Once a year, dragons come alive at Flushing Meadow Corona Park and thousands of spectators were on hand to see them ride down Meadow Lake last weekend.
The park hosted the annual Hong Kong Dragon Boat Festival with dozens of boat races, food, music and fun.
The races, which have been going on every summer since 1990, have been popular with the borough’s Asian community and have attracted revelers from other backgrounds and other parts of the city.
“I thought it would be a really cool way to spend the day,” said Avigail Oren, 22, of Manhattan, who came to the park after seeing a flier for the event.
More than 150 teams made up of 12 to 18 paddlers took their 40-foot-long Asian rowboats, made of fiberglass and wood, down the lake over two days of racing. The nearly 1,500 participants, who range from world class professionals to weekend hobbyists, competed not only for the pride of the waterway, but also for trophies, cash prizes and plane tickets.
Ye Yan, 25, of Astoria, who has been riding with the Wall Street Dragons team, said he was amazed with the number of fans who cheered the racers on.
“It’s a fun atmosphere because a lot of people are out,” he said.
The excitement of the festival was not limited to the water. Dozens of vendors from community groups, such as the Queens Public Library, and businesses set up tents for the games and shows for people of all ages.
Several performances were held at the park’s center, including a number by Asian lion dancers and a demonstration by the Shaolin martial arts masters.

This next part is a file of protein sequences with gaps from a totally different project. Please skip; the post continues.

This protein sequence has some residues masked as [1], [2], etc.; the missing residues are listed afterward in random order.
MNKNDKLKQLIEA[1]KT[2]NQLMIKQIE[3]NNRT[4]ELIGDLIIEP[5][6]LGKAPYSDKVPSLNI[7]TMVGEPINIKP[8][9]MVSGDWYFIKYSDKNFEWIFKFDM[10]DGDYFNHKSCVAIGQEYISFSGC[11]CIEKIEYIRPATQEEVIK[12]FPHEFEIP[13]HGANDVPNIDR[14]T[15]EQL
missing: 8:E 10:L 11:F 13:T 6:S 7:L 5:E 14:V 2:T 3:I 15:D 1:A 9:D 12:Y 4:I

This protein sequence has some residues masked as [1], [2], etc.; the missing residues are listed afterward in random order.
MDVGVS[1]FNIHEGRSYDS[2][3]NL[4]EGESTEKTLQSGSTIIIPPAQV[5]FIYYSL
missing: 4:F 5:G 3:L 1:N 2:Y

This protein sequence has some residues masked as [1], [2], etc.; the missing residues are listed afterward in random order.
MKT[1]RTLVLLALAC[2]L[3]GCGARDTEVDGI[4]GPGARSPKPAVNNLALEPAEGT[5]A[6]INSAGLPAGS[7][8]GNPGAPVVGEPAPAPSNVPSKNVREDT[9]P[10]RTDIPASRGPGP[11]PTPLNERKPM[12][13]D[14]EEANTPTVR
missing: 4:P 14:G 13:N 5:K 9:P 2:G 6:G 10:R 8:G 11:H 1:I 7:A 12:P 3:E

“This is incredible,” said Joey Tonetti, 37, of the Bronx, who paid his first visit to the festival. “How often do you see Shaolin monks do their thing?”
Revelers were also allowed to take part in the fun with games and competitions including the popular dumpling eating contest, where the winner earned cash.
The Chinese Dragon Boat Festival is a public holiday in China. It was made to commemorate the death of an ancient Chinese poet and ruler Qu Yuan, who is believed to have committed suicide by drowning himself in a river after a corrupt prince disgraced and banished him from his kingdom.
The people of Yuan’s kingdom have thrown rice into the river on the fifth day of the fifth moon to feed his hungry ghost and rowed dragon boats to symbolize the frantic attempts made by villagers to save their king.
Out-of-town visitors like Ted Guilmette and his wife, Marcia, who came from Vermont to see the races with their daughter, Emily, who lives in Brooklyn, said they enjoyed learning about the history while having fun.
“I like synchronized rowing and the loud drumming was cool,” said Ted Guilmette. “It’s really different than what we find back home.”
Reach reporter Ivan Pereira by e-mail at ipereira@c
©2009 Community News Group
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